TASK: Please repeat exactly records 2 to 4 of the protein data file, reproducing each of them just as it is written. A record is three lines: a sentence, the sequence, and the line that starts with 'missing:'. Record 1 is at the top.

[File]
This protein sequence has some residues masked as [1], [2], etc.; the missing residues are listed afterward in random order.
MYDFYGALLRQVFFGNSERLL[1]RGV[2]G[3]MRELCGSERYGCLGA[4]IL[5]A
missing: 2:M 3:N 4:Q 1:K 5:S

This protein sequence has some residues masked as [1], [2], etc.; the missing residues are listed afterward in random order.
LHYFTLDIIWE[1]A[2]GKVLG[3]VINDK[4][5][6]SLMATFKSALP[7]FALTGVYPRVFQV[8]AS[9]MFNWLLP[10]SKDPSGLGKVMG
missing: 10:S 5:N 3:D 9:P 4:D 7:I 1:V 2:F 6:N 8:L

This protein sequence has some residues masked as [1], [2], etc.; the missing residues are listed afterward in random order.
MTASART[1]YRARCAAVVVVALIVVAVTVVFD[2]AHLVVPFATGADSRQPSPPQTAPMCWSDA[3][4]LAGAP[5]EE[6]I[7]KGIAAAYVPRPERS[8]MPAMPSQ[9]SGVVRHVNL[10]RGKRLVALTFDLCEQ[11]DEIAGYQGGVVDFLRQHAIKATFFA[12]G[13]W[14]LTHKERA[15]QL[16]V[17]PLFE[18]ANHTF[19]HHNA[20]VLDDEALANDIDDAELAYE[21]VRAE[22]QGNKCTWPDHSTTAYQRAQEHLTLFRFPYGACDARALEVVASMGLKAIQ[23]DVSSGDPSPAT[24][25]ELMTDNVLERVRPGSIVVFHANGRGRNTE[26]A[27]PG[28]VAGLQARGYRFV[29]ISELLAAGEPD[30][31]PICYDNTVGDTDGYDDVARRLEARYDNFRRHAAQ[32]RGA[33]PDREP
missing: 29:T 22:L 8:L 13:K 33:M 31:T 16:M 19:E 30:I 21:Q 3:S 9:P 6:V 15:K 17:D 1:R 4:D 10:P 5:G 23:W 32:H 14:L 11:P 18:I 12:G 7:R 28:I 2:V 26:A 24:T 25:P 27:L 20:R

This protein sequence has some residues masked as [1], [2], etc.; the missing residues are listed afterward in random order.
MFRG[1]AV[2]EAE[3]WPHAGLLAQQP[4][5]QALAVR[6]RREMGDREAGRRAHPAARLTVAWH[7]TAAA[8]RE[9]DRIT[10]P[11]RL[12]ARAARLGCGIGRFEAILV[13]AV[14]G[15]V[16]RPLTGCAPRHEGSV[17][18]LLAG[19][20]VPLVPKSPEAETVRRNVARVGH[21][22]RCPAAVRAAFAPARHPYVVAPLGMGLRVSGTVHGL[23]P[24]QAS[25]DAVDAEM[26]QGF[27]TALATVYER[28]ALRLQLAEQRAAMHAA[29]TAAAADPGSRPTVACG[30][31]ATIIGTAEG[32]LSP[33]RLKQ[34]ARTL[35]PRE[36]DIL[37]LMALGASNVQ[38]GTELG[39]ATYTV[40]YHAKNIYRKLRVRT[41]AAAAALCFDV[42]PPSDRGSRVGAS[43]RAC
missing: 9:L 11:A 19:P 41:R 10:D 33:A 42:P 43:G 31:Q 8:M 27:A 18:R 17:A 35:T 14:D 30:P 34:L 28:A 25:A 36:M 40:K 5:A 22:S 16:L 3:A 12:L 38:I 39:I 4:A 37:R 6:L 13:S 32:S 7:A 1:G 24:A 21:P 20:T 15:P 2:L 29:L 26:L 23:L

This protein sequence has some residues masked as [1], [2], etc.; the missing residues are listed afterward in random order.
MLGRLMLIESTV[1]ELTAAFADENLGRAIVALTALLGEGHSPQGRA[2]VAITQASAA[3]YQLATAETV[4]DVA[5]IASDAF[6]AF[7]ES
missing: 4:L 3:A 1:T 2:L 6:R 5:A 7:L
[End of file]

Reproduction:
This protein sequence has some residues masked as [1], [2], etc.; the missing residues are listed afterward in random order.
LHYFTLDIIWE[1]A[2]GKVLG[3]VINDK[4][5][6]SLMATFKSALP[7]FALTGVYPRVFQV[8]AS[9]MFNWLLP[10]SKDPSGLGKVMG
missing: 10:S 5:N 3:D 9:P 4:D 7:I 1:V 2:F 6:N 8:L

This protein sequence has some residues masked as [1], [2], etc.; the missing residues are listed afterward in random order.
MTASART[1]YRARCAAVVVVALIVVAVTVVFD[2]AHLVVPFATGADSRQPSPPQTAPMCWSDA[3][4]LAGAP[5]EE[6]I[7]KGIAAAYVPRPERS[8]MPAMPSQ[9]SGVVRHVNL[10]RGKRLVALTFDLCEQ[11]DEIAGYQGGVVDFLRQHAIKATFFA[12]G[13]W[14]LTHKERA[15]QL[16]V[17]PLFE[18]ANHTF[19]HHNA[20]VLDDEALANDIDDAELAYE[21]VRAE[22]QGNKCTWPDHSTTAYQRAQEHLTLFRFPYGACDARALEVVASMGLKAIQ[23]DVSSGDPSPAT[24][25]ELMTDNVLERVRPGSIVVFHANGRGRNTE[26]A[27]PG[28]VAGLQARGYRFV[29]ISELLAAGEPD[30][31]PICYDNTVGDTDGYDDVARRLEARYDNFRRHAAQ[32]RGA[33]PDREP
missing: 29:T 22:L 8:L 13:K 33:M 31:T 16:M 19:E 30:I 21:Q 3:S 9:P 6:V 15:K 17:D 1:R 4:D 10:P 5:G 23:W 32:H 14:L 11:P 18:I 12:G 7:R 28:I 2:V 26:A 24:T 25:P 27:L 20:R

This protein sequence has some residues masked as [1], [2], etc.; the missing residues are listed afterward in random order.
MFRG[1]AV[2]EAE[3]WPHAGLLAQQP[4][5]QALAVR[6]RREMGDREAGRRAHPAARLTVAWH[7]TAAA[8]RE[9]DRIT[10]P[11]RL[12]ARAARLGCGIGRFEAILV[13]AV[14]G[15]V[16]RPLTGCAPRHEGSV[17][18]LLAG[19][20]VPLVPKSPEAETVRRNVARVGH[21][22]RCPAAVRAAFAPARHPYVVAPLGMGLRVSGTVHGL[23]P[24]QAS[25]DAVDAEM[26]QGF[27]TALATVYER[28]ALRLQLAEQRAAMHAA[29]TAAAADPGSRPTVACG[30][31]ATIIGTAEG[32]LSP[33]RLKQ[34]ARTL[35]PRE[36]DIL[37]LMALGASNVQ[38]GTELG[39]ATYTV[40]YHAKNIYRKLRVRT[41]AAAAALCFDV[42]PPSDRGSRVGAS[43]RAC
missing: 9:L 11:A 19:P 41:R 10:D 33:A 42:P 43:G 31:Q 8:M 27:A 18:R 17:A 35:T 14:D 30:P 34:L 28:A 25:A 36:M 40:K 5:A 22:S 16:L 3:A 12:L 38:I 39:I 4:A 37:R 6:L 13:S 32:S 7:A 1:G 24:A 21:P 20:T 15:P 2:L 29:L 26:L 23:L